Young Adult Reviews
A fierce performance by Charlize Theron but bland, forgettable work from everyone else except Patton Oswald who does what he can with a bizarrely created character who was the victim of a sort-of hate crime. Something is off about this movie but if you're an actor, it's worth it to see what Charlize Theron created with this role.
Rewarded for their efforts with three Academy Award nominations and one win (for best screenplay), they proved that not only is humour notoriously subjective but it is also worth its weight. Other writers have utilised the concept of self-aware, overly verbose characters churning out countless rom-coms made from the same mould; as they say, imitation is the sincerest form of flattery.
In 2011, the duo has reformed in an attempt to rekindle that magic with Young Adult and put the flattering copycats in their place. Sadly however, the cultural shtick has been exhausted and the icy human observations of a train wreck waiting to happen character is no longer funny, not even in the bleak way.
Broken from her recent divorce, the boozy, unprincipled and profoundly unhappy Mavis Gray (Charlize Theron) lives a zombie-like existence in the mini-apple of Minneapolis. A ghost-writer for a failing series of young-adult novels, Mavis suffers from an acute case of writer's block and a belated belle-of-the-high-school-ball grandeur complex that only her ever patient fluffy toy dog Dolce can tolerate long term.
When she receives an email with a picture of a beautiful baby girl and an announcement that her ex home town sweetheart Buddy Slade (Patrick Wilson) has become a father, Mavis's mental state hits rock bottom. Waking from her stupor, Mavis becomes obsessed with the idea that she can simply blow back into her honky-tonk small home town of Mercury and reclaim the long forgotten romance between her and Buddy.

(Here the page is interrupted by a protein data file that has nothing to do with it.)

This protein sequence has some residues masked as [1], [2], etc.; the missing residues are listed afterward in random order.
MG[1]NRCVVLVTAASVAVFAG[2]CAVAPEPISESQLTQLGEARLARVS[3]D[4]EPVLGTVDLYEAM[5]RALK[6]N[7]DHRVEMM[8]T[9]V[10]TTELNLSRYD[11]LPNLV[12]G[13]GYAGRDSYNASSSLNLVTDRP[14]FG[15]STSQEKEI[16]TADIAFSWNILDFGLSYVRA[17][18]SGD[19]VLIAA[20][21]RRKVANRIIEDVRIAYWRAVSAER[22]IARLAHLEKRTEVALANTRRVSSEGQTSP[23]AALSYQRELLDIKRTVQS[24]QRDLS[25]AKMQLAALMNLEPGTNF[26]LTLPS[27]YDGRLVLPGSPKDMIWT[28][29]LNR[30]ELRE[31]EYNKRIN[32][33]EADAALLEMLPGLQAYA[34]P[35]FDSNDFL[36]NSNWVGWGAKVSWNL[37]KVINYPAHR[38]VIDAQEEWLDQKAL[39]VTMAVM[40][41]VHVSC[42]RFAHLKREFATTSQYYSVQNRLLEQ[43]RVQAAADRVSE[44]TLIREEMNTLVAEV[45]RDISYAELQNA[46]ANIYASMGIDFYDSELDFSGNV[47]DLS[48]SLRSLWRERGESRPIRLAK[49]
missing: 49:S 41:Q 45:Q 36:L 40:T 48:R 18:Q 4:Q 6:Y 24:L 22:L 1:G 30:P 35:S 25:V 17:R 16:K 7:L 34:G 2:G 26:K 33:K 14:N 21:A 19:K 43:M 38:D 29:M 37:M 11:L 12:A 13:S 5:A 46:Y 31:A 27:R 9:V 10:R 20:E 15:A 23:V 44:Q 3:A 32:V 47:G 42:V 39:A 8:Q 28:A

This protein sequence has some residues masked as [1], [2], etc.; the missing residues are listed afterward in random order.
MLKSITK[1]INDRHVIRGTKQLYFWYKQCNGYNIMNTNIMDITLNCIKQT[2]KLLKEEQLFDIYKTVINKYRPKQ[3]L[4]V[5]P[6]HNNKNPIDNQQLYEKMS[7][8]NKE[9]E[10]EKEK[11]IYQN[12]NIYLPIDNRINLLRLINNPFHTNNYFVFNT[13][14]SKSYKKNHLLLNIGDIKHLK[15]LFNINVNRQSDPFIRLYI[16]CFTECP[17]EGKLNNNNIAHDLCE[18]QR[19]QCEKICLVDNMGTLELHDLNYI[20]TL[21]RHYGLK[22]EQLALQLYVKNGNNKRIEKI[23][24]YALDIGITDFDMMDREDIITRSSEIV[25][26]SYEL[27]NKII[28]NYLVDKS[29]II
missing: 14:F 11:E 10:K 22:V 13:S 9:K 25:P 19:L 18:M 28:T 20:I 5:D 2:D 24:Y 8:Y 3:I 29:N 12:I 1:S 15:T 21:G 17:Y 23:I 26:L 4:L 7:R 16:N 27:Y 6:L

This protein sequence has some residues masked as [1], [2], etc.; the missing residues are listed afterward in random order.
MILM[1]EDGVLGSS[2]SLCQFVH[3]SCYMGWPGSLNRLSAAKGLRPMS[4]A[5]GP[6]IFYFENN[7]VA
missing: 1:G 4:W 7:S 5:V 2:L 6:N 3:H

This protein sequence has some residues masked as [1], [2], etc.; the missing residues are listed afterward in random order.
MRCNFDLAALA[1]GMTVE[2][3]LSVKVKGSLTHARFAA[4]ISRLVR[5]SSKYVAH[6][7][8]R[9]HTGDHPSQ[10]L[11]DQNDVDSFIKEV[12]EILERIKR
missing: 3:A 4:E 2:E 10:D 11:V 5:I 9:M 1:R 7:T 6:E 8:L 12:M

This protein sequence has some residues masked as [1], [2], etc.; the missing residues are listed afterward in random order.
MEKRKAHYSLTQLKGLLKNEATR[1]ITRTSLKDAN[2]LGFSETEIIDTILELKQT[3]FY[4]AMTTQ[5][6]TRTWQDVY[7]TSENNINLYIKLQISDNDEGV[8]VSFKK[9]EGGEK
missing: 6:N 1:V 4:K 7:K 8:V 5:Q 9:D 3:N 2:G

After contacting buddy and arranging a time appropriate drink the following day, Mavis heads to the nearest bar. Downing the first of many drinks, the ultimately blunt Mavis becomes engaged in a painful conversation with former classmate Matt Freehauf (Patton Oswalt) about his high school tortures and his life now as an overweight cripple.
Unable to overcome his own demons, Matt lives at home, makes moonshine and paints miniature figurines, but when Mavis shares her secret plan to steal buddy back all Matt's issues pale in comparison to the psychotic prom queen's insecurities.
Mavis's rosy mist of denial makes it impossible to hear the harsh home truths and no amount of wake up calls and woeful looks can penetrate her armour. Dealing with each uncomfortable situation with the same amount of in indignation leads to a mixture of hilarious and truly tragic situations as Mavis's life finally goes belly up. Sometimes home is not sweet home.
Theron seamlessly transitions from beautiful seductress to memorably mean mental case, making viewers laugh and squirm as required; Oswalt's underlying current of melancholy is ever present and well balanced with the character, when these two are on screen together you can feel the good intentions driving the film, even if you can't sink into them.
The Verdict: Slightly off balance and constantly teetering on the edge, Young adults never falls into either funny or moving. Like Mavis, viewers are left wanting in life and love for this hollow film.
Published: The Queanbeyan Age
Date of Publication: 27/01/2012